Rep. Kevin Cramer said a charge of sexual assault should not disqualify a nominee for the Supreme Court.
Rep. Kevin Cramer (R-ND) said that if a Supreme Court nominee like Brett Kavanaugh was guilty of the sexual assault he is accused of, it should not disqualify him from a seat on the highest federal court in the U.S.
Cramer's comments reflect the dominant drive among his fellow Republicans — to seat Kavanaugh no matter what he's done in the past.
Kavanaugh has been accused of sexual assault by two of his former classmates, Deborah Ramirez and Dr. Christine Blasey Ford.
In a television interview, Cramer argued that, even if the allegations were decisively proven, Kavanaugh should still be seated and given the power to affect millions of lives for generations.
Referencing the charges from Ford, Cramer said, "It certainly means that he did something really bad 36 years ago, but does it disqualify him from the Supreme Court?"
The comments echoed remarks made by Cramer's fellow Republican, Sen. Orrin Hatch (R-UT), who said Kavanaugh is "a good man" even if he tried to rape a girl.
Previously, Cramer said the assault accusations were "absurd," and he baselessly argued that Ford and Kavanaugh were "teenagers who evidently were drunk" and that "nothing evidently happened in it all."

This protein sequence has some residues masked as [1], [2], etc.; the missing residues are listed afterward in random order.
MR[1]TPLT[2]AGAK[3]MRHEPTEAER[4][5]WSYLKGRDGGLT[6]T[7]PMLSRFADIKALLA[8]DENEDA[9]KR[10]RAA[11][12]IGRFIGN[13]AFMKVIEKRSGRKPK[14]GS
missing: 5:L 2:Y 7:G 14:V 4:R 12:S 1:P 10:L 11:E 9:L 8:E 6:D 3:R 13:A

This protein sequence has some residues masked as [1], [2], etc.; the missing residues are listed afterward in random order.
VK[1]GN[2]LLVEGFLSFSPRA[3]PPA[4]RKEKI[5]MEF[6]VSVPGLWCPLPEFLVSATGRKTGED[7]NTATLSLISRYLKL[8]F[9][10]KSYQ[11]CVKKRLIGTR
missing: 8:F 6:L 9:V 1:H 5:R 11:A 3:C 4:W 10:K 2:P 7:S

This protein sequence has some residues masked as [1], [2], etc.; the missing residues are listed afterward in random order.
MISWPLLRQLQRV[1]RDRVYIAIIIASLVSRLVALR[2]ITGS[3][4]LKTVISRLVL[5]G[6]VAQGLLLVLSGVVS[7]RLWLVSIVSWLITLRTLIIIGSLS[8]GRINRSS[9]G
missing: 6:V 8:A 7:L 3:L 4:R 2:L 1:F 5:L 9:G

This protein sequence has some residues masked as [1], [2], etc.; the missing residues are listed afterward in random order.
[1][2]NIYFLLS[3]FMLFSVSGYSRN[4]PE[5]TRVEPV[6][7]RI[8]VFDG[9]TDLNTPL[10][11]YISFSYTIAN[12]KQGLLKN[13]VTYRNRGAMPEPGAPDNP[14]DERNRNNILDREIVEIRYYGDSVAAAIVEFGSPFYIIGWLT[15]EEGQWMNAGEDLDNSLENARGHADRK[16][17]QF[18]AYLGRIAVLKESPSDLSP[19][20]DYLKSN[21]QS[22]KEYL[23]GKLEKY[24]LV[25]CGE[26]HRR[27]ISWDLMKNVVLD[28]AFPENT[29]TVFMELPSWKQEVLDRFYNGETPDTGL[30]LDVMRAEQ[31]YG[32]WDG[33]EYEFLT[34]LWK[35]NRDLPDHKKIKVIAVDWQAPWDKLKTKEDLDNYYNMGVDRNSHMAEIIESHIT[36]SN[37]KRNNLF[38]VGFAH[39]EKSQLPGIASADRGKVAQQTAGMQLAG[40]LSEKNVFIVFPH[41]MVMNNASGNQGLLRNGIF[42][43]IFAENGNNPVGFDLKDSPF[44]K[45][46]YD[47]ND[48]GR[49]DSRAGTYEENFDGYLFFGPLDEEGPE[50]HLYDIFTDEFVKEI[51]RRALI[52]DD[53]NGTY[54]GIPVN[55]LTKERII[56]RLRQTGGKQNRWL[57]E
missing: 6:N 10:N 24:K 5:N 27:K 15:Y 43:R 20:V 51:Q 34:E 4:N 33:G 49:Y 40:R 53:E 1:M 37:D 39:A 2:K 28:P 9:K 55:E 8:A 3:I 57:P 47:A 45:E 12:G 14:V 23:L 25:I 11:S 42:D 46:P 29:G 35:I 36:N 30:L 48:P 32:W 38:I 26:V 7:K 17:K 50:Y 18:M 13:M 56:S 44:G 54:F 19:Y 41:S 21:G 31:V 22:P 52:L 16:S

In her accusation, Ford said she had one beer at the party, but described Kavanaugh as "stumbling drunk."
Cramer is in the process of challenging Sen. Heidi Heitkamp (R-ND) for North Dakota's Senate seat. Should he be elected, Cramer would be able to vote on Supreme Court nominations — and vote to seat known sexual assailants to the highest court.
In response to Cramer's comments, Sen. Heitkamp noted, "What Congressman Kevin Cramer said is offensive to women, an affront to survivors and doesn't align with North Dakota values."
Cramer's statement, rather than standing out for its lax attitude toward assault and sex crimes, instead reflects the dominant message coming from Republicans: Anyone will do to seat a conservative on court, no matter their moral bankruptcy or criminal background.
Published with permission of The American Independent.